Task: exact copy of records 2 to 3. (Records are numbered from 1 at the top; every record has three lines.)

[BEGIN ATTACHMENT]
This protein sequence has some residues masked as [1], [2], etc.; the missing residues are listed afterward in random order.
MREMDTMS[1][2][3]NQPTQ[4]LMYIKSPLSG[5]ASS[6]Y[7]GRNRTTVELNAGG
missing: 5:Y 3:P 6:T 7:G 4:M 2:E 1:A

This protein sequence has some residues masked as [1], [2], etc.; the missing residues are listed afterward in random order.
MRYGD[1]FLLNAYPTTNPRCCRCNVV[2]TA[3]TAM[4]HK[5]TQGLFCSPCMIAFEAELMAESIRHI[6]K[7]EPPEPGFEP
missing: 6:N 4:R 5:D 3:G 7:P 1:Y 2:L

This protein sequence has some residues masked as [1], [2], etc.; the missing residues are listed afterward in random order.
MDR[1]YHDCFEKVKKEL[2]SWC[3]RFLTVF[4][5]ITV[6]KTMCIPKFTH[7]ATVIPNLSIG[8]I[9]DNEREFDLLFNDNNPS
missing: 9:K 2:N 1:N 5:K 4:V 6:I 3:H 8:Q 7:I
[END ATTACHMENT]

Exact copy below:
This protein sequence has some residues masked as [1], [2], etc.; the missing residues are listed afterward in random order.
MRYGD[1]FLLNAYPTTNPRCCRCNVV[2]TA[3]TAM[4]HK[5]TQGLFCSPCMIAFEAELMAESIRHI[6]K[7]EPPEPGFEP
missing: 6:N 4:R 5:D 3:G 7:P 1:Y 2:L

This protein sequence has some residues masked as [1], [2], etc.; the missing residues are listed afterward in random order.
MDR[1]YHDCFEKVKKEL[2]SWC[3]RFLTVF[4][5]ITV[6]KTMCIPKFTH[7]ATVIPNLSIG[8]I[9]DNEREFDLLFNDNNPS
missing: 9:K 2:N 1:N 5:K 4:V 6:I 3:H 8:Q 7:I